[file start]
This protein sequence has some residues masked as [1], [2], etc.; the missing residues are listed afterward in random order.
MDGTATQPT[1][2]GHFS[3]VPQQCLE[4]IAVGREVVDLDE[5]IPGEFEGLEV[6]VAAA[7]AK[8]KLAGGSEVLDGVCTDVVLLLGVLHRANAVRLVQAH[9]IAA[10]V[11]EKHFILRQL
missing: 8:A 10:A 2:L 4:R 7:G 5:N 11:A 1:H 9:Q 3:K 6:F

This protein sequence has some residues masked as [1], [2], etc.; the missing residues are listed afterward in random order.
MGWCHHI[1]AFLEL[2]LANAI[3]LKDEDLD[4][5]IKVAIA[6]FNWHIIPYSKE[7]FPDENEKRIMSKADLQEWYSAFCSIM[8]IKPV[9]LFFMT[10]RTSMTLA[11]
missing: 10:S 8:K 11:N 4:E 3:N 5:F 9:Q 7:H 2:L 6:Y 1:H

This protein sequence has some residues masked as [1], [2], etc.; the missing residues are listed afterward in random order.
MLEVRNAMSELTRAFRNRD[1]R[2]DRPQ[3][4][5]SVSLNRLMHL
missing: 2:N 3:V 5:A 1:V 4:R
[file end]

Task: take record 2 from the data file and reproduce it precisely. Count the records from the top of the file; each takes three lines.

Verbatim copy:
This protein sequence has some residues masked as [1], [2], etc.; the missing residues are listed afterward in random order.
MGWCHHI[1]AFLEL[2]LANAI[3]LKDEDLD[4][5]IKVAIA[6]FNWHIIPYSKE[7]FPDENEKRIMSKADLQEWYSAFCSIM[8]IKPV[9]LFFMT[10]RTSMTLA[11]
missing: 10:S 8:K 11:N 4:E 3:N 5:F 9:Q 7:H 2:L 6:Y 1:H